• Śhrī Raṅganāthaswāmi stayed put there, promising to cast his benign glance eternally on Śhrī Lankā. Hence it is that the deity (in a reclining posture) faces South.

Other Special Remarks

  • Śhrīraṅgam temple is considered the first and foremost of all the 108 temples. 
  • Periyāḷvār  begins the description of Śhrīraṅgam with two purāṇic stories according to which  Kriṣhṇa  restored to life the son of his  guru  Sāndīpini and the children of a  Brahmin .

Special Reference to Performing Arts:


  • Religious documentation details this temple as the only one of its kind for Viṣhṇu that was sung in praise by all the  Āzhwārs (Divine saints of the Tamil Bhakthi movement), having a total of 247 pāsurams (divine hymns) in its name. Āchāryas ( guru ) of all schools of thought –  Adhvaitha , Viśhiṣṭādhvaitha  and  Dhvaitha  recognize the immense significance this temple, regardless of their affiliation.
  • Nālāyira Dhivya Prabhandam  is a collection of 4000 hymns sung by 12 āzhwars saints spread over 300 years (from late 6th to 9th century A.D.) and collected by  Nāthamuni  (910–990 A.D.). Dhivya Desams  refer to 108 Viṣhṇu temples that are mentioned in Nālāyira Dhivya Prabandham.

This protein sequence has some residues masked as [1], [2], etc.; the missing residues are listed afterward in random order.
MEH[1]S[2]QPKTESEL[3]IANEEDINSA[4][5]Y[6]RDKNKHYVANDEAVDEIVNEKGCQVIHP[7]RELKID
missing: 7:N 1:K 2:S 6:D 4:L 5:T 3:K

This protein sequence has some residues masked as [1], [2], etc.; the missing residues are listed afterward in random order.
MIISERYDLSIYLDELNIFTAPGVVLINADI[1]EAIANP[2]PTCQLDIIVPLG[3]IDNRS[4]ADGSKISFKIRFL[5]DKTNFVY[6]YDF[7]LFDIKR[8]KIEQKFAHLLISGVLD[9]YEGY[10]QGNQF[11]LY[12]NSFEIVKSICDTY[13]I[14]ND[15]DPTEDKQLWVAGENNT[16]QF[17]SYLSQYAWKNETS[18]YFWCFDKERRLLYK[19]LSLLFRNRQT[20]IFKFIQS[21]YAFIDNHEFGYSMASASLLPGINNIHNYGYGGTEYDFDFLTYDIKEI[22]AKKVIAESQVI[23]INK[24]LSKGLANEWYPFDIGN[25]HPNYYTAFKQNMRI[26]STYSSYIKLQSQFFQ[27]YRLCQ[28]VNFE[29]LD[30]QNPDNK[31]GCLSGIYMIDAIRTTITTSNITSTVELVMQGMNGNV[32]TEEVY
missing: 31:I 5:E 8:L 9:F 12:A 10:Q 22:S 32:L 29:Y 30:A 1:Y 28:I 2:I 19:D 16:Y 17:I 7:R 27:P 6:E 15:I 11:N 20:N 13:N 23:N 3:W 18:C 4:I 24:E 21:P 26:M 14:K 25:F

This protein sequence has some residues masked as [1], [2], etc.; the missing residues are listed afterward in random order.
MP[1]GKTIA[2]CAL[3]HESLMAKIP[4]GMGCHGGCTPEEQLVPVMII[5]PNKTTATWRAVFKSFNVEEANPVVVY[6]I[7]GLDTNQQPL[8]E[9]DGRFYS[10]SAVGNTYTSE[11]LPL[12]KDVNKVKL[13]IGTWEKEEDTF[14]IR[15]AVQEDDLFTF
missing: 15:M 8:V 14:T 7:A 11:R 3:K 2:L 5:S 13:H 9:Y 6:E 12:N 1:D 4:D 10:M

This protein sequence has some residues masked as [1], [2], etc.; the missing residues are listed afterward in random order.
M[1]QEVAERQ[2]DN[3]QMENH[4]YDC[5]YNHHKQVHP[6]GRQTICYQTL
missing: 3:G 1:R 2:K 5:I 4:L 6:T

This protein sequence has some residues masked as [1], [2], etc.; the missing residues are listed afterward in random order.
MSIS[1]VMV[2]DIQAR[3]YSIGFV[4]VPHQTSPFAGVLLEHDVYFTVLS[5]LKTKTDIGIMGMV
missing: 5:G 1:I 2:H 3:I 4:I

• Thondaradippodi Āzhvār  and  Thiruppāna Āzhvār  have sung exclusively on Raṅganātha. Āndāḷ attained Śhrīraṅganātha on completion of her Thiruppāvai  (a composition of 30 verses) in Śhrīraṅgam. Of the 4000 Pāsurams there are 247 hymns dedicated to the deity of this temple. Except  Madhurakavi Āzhwār , all the other eleven  Āzhwārs  have created  Maṅgalaśhāsanam  (praise) about the Ranganāthar in Śhrīraṅgam.
  • Ādhi Śhankarāchārya’s - Śhrī Raṅganāthāṣhṭakam, Vedhāntha Deśhika ’s - Pādhukā Sahasram, Bhagavaddhyāna Sopānam & Abhīthi Sthavam, Śhrī Paraśhara Bhattar’s - Raṅgarāja Sthavam and Guṇarathnakośham, Kūrathāzhwar’s - Raṅgaraja Sthothram are some of the religious compositions about Śhrīraṅgam.
  • Thyagaraja the composer par-excellence was also a traveler. When he sings of “heaven-on-earth” (Bhūloka Vaikunṭham), in “O Rangaśhāyi”, he brings to life a vivid picture of Śhrīraṅgam, the island shrine.
  • Raṅganāyakam bhāvayeham in Nāyaki in praise of Raṅganātha, Śhrī bhārgavi in the rare mangaḷa kaiśhiki in praise of Goddess Raṅganayaki and raṅgapuravihāra in brindāvana sāranga in praise of Kodandarama in the temple complex were Muthuswāmi Dikṣhithar’s offerings to Śhrīraṅgam. The nāyaki kruthi is one of his masterpieces and incorporates the kṣhethra details such as the golden vimānam (praṇavākāra dhivya vimānam), the icon worshipped by Śhrī Rāma (dhinamaṇikula bhava rāghava ārādhanam), Vibhīṣhaṇa’s devotion (nata vibhīṣhaṇam) etc. The handling of nāyaki is masterly and soulful. About twenty years after Dikṣhithar sang of Raṅganātha, his contemporary, the bard of Thiruvaiyāru was to visit Śhrīraṅgam and dedicate five exquisite compositions to the Lord.
  • Śhrī Raṅgam Pancharathnam are Ranganātha Swāmi Kruthis composed by Muthuswāmi Dikshitar and the kruthis are (listed down).